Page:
New this year is a half-day executive session in which Elliott Jaques, visiting research professor in management science at George Washington University, in Washington, d.c., will explain to a group of 30 senior managers, his theory of requisite organization.

According to Gustavson, requisite organization contradicts popular management theory, which says that ‘flat’ management structures are the most effective, in favor of a modified hierarchy.

Wheaton says the session is being offered as an added value to senior executives, many of whom are already familiar with the nuts and bolts of direct marketing theory.

‘A lot of what was presented was a confirmation of what [senior executives] already knew,’ she says.

‘The session with Elliott Jaques would be something exclusively for them, a management session they might not have time to source on their own.’

Wheaton says that if the concept of an executive session is well-received, the association will continue to offer them.

Keynote speakers

Gustavson says keynote speakers at this year’s convention include a cross-section of leading business thinkers, including Hollis Harris, chairman, president and chief executive officer of Air Canada; Pierre Peladeau, president and chief executive officer of Montreal-based printing and publishing conglomerate Quebecor; James Taylor, managing partner and chief executive officer of American market research and public opinion survey firm Yankelovich Partners; Don Schultz, professor of integrated marketing communications and Northwestern University in Illinois, and Canadian economist and futurist Nuala Beck.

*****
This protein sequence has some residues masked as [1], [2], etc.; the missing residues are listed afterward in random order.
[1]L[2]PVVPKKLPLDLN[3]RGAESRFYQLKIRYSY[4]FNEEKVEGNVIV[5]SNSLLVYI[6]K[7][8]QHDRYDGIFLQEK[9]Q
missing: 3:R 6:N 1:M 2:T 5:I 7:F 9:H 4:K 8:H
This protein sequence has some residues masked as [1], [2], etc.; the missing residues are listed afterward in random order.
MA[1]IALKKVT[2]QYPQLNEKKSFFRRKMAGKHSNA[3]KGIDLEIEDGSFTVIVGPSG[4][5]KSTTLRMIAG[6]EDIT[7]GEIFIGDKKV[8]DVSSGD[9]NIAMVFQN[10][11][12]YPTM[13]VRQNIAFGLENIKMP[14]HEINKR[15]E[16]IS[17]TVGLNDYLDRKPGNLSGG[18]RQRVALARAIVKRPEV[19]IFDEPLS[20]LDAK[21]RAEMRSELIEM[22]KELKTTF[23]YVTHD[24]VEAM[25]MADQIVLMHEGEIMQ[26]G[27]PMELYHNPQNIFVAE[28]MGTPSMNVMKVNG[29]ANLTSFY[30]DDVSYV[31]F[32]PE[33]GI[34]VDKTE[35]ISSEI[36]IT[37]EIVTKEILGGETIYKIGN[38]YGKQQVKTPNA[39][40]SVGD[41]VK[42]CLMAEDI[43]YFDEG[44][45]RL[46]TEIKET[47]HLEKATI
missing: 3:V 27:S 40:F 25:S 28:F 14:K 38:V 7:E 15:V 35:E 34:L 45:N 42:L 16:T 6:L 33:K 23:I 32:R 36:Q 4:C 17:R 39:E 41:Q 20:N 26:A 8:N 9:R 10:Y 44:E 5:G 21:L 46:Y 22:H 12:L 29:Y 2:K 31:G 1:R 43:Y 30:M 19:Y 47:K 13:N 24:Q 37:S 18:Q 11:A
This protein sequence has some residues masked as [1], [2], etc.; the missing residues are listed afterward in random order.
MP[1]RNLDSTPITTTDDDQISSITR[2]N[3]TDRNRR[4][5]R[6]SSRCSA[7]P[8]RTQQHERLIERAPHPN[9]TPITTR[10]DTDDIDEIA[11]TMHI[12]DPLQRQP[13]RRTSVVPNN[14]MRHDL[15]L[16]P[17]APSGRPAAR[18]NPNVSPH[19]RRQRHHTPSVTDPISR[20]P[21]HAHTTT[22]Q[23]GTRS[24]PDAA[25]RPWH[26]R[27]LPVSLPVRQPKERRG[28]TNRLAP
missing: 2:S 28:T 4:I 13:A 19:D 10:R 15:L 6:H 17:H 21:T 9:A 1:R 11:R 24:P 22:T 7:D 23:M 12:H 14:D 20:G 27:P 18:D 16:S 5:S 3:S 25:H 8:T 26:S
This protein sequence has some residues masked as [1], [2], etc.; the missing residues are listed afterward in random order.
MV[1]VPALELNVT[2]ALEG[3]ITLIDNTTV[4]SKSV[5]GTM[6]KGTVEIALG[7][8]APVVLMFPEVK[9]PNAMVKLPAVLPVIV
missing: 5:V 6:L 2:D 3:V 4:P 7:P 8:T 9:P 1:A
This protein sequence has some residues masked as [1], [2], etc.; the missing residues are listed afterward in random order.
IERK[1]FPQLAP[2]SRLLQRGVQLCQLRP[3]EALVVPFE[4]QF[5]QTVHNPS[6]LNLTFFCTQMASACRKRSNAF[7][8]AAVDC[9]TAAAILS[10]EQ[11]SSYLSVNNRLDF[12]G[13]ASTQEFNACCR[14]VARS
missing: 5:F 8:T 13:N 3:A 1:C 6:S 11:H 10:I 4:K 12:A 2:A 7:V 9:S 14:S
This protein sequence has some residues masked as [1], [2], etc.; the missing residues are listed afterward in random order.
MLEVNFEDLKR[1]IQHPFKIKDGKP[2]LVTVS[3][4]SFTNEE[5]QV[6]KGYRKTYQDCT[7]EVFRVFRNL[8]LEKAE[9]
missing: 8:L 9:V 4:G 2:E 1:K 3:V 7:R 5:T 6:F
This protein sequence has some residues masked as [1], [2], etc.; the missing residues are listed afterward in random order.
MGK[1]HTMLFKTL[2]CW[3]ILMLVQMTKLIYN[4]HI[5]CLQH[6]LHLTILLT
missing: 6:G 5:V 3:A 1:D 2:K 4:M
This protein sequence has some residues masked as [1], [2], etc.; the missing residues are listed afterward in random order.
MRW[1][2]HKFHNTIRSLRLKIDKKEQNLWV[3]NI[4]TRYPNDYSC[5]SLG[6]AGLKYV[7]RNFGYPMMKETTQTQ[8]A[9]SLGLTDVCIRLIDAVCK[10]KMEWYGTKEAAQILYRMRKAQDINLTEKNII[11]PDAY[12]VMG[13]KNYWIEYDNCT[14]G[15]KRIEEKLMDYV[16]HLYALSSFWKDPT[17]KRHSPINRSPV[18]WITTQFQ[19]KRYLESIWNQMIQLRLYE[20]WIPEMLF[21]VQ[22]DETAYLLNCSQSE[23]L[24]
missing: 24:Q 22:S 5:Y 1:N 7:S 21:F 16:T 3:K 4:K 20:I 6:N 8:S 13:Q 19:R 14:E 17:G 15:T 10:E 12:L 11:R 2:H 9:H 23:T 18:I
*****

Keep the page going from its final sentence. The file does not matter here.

Wheaton says the keynote speakers are intended to broaden the direct marketing focus and stimulate thinking about the overall business environment.